We had the pleasure to visit beautiful Foxglove Farm yesterday and have a fabulous tour by Michael Ableman. It is always inspiring to visit another farm and see what is going on. In this case A LOT is going on and we laughed about whether it was inspiring or overwhelming. I think the consensus was inspiring and we took away many little tips from Michael. He shared with us his tried and true varieties, his irrigation tricks, his failures and successes and he let our 4 children in tow run free in the raspberry patch!! But last but not least he shared time with us and we deeply value spending time with someone so connected to the land and growing the best food possible.
Michael sharing one of the first precious cantaloupes with us. We all had to close our eyes and smell it first- it was divine. Meeting the other farmers and apprentices and making plans to share a meal together.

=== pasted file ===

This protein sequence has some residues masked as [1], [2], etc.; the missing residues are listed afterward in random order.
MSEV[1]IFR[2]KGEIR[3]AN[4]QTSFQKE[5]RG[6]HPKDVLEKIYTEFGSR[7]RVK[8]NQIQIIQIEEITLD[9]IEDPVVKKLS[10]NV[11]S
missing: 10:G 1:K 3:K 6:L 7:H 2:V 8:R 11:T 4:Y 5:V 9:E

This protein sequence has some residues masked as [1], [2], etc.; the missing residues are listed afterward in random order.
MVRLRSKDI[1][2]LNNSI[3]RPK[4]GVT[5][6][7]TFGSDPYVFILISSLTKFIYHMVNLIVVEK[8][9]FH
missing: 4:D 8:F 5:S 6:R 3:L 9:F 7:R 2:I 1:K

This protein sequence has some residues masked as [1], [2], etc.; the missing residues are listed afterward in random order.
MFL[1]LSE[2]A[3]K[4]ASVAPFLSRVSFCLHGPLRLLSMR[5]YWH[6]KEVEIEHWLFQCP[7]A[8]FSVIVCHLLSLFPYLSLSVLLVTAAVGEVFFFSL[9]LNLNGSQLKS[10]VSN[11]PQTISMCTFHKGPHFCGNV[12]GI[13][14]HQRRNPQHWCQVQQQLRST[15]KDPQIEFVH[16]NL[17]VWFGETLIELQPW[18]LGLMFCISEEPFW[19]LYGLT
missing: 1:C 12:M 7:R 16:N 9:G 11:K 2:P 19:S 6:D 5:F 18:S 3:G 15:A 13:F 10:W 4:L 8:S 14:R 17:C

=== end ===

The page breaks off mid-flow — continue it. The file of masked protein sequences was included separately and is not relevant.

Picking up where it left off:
One of the many raspberries enjoyed.
More sharing and learning
With this hot weather this year the hay dried in just a few days. Bringing the hay into the barn is a community event and we all show to help. Even those with bad hay fever find some way to help- like driving the truck with the windows rolled up. With all the helpers the job of bringing it in takes no time at all. It looks so beautiful lines up in the barn ready for the colder months. Doing hay is a timeless activity that feeds the soul.
Bringing it in is one thing for sure, but let’s not forget the days and weeks before that Josh spends preparing the machines, checking the weather and shifting around his other farm tasks to make room for the haying. Josh always has quite a few little people watching him go round and round the fields and one lucky little boy even got to steer the tractor down the windrows. They get to see the machines working and not working! Good thing Josh is OK with having an audience while figuring why the baler broke down.
Sometimes it takes 3 to move a bale and 3 to watch it being moved!